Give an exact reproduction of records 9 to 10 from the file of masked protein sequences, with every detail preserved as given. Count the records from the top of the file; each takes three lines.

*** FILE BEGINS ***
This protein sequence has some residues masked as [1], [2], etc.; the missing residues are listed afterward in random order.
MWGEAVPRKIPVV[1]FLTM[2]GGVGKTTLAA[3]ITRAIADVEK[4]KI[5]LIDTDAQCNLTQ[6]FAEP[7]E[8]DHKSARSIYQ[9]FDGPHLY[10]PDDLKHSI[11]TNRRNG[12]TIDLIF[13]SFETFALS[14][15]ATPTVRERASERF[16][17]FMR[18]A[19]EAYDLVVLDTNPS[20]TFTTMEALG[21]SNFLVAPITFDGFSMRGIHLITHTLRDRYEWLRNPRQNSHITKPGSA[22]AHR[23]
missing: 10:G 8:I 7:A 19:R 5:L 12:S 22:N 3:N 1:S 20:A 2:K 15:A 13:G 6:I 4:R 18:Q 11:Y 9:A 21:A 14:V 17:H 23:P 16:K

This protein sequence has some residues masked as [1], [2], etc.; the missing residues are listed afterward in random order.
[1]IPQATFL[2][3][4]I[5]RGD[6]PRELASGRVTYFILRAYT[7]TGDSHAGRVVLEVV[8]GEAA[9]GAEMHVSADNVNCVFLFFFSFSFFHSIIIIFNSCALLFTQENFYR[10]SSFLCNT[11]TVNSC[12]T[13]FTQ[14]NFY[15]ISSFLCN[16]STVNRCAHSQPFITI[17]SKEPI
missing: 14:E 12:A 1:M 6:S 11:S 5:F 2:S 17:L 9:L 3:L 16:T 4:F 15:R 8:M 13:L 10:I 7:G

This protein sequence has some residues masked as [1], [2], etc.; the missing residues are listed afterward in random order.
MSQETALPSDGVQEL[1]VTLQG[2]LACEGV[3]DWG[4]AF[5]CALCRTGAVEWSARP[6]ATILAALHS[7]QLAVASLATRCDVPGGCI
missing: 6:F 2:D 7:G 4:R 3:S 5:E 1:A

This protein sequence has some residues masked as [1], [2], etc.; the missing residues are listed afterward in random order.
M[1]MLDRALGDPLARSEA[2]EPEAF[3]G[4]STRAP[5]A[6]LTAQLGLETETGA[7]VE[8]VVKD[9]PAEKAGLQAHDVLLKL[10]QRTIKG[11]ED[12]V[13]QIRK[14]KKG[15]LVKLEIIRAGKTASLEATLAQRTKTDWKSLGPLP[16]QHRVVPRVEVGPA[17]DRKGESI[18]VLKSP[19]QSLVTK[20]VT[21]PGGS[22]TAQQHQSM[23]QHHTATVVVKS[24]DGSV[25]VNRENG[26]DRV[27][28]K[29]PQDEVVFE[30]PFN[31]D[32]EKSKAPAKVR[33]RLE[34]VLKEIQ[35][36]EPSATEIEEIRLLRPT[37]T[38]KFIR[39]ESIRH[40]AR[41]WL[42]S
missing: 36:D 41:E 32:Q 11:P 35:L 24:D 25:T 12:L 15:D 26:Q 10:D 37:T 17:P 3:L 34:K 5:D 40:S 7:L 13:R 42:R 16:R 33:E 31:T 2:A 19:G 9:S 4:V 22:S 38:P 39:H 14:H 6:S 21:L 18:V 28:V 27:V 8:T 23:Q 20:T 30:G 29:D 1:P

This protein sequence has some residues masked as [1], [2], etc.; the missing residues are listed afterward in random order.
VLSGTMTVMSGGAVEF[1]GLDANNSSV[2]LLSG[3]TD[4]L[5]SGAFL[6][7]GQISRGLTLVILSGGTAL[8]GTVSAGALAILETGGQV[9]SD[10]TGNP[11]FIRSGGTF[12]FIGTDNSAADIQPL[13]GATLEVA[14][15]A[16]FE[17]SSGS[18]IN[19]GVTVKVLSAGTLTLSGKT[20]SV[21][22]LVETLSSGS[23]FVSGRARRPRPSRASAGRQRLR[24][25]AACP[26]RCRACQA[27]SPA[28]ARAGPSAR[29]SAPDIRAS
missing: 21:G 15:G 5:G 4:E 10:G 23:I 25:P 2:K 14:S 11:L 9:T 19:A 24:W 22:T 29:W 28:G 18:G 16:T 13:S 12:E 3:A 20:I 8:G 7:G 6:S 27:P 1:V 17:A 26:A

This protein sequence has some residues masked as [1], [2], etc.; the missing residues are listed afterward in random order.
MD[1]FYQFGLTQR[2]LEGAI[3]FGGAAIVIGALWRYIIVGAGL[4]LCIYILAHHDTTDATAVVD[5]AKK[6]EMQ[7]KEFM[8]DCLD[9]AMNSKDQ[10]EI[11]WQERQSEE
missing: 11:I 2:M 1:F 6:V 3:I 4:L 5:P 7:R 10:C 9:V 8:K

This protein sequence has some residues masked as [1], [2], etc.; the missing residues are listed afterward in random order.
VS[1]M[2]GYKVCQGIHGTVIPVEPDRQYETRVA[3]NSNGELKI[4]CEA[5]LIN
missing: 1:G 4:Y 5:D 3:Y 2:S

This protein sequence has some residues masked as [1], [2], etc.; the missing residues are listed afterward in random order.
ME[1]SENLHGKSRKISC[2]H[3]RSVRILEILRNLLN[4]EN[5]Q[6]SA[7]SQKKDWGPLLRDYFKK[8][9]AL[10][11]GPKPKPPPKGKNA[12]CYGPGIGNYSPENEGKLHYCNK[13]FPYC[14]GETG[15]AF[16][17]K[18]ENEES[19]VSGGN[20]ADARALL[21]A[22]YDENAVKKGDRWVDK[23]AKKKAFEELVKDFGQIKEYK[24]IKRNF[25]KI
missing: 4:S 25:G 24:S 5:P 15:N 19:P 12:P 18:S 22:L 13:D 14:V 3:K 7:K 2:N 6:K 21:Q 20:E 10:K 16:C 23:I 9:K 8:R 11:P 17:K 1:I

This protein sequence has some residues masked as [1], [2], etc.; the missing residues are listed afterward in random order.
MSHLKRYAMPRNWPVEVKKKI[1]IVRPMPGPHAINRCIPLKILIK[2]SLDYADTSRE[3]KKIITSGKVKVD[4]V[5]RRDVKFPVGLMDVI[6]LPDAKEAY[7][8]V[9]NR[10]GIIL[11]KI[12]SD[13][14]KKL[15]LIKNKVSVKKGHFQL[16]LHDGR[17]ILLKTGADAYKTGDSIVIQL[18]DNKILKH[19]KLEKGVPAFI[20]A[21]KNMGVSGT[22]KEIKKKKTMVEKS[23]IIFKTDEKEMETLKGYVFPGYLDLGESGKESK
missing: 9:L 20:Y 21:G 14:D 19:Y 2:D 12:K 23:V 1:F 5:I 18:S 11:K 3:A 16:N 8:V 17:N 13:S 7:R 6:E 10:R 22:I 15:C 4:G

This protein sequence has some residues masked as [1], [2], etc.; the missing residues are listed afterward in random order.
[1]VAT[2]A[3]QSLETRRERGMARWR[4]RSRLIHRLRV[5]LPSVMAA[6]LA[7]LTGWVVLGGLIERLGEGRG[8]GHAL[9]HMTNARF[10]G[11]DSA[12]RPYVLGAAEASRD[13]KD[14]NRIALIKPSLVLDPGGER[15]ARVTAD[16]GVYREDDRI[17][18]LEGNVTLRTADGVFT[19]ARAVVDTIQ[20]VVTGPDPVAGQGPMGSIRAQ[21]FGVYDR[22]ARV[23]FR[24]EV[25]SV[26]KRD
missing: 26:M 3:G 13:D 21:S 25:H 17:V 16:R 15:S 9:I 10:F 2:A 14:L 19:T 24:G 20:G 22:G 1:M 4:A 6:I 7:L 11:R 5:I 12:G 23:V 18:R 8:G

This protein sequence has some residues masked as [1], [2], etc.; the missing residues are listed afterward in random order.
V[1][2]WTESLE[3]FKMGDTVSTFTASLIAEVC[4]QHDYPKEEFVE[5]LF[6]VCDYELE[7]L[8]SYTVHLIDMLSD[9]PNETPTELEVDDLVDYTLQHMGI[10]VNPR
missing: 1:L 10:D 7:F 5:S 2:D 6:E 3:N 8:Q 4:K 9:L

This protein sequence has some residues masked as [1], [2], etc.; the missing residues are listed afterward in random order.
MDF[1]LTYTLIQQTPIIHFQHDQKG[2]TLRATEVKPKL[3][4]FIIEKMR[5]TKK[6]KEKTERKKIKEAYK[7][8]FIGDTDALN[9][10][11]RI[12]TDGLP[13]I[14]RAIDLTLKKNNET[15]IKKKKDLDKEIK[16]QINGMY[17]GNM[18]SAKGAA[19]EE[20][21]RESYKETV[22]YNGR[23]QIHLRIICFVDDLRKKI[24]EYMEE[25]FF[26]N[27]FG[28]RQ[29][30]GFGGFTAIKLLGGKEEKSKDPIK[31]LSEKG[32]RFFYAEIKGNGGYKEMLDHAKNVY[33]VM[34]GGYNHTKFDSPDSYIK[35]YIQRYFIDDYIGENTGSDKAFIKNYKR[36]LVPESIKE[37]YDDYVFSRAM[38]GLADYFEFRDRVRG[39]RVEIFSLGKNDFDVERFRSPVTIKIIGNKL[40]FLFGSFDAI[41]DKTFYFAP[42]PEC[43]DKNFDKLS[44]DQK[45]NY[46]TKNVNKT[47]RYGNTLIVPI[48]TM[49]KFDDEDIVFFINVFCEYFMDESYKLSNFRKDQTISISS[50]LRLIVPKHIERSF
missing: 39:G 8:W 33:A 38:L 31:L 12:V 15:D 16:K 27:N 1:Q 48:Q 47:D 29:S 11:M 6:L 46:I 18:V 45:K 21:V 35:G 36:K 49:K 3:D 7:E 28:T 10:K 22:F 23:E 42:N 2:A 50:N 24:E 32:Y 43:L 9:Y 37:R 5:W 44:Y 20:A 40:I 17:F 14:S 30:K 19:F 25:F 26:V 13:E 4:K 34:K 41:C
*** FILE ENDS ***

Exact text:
This protein sequence has some residues masked as [1], [2], etc.; the missing residues are listed afterward in random order.
MSHLKRYAMPRNWPVEVKKKI[1]IVRPMPGPHAINRCIPLKILIK[2]SLDYADTSRE[3]KKIITSGKVKVD[4]V[5]RRDVKFPVGLMDVI[6]LPDAKEAY[7][8]V[9]NR[10]GIIL[11]KI[12]SD[13][14]KKL[15]LIKNKVSVKKGHFQL[16]LHDGR[17]ILLKTGADAYKTGDSIVIQL[18]DNKILKH[19]KLEKGVPAFI[20]A[21]KNMGVSGT[22]KEIKKKKTMVEKS[23]IIFKTDEKEMETLKGYVFPGYLDLGESGKESK
missing: 9:L 20:Y 21:G 14:D 19:Y 2:D 12:K 23:V 1:F 5:I 18:S 11:K 3:A 16:N 8:V 17:N 13:S 7:R 6:E 10:R 22:I 15:C 4:G

This protein sequence has some residues masked as [1], [2], etc.; the missing residues are listed afterward in random order.
[1]VAT[2]A[3]QSLETRRERGMARWR[4]RSRLIHRLRV[5]LPSVMAA[6]LA[7]LTGWVVLGGLIERLGEGRG[8]GHAL[9]HMTNARF[10]G[11]DSA[12]RPYVLGAAEASRD[13]KD[14]NRIALIKPSLVLDPGGER[15]ARVTAD[16]GVYREDDRI[17][18]LEGNVTLRTADGVFT[19]ARAVVDTIQ[20]VVTGPDPVAGQGPMGSIRAQ[21]FGVYDR[22]ARV[23]FR[24]EV[25]SV[26]KRD
missing: 26:M 3:G 13:D 21:S 25:H 17:V 16:R 15:S 9:I 10:F 2:A 14:L 19:T 24:G 20:G 22:G 1:M 4:A 6:I 7:L 11:R 5:I 12:G 23:V 18:R 8:G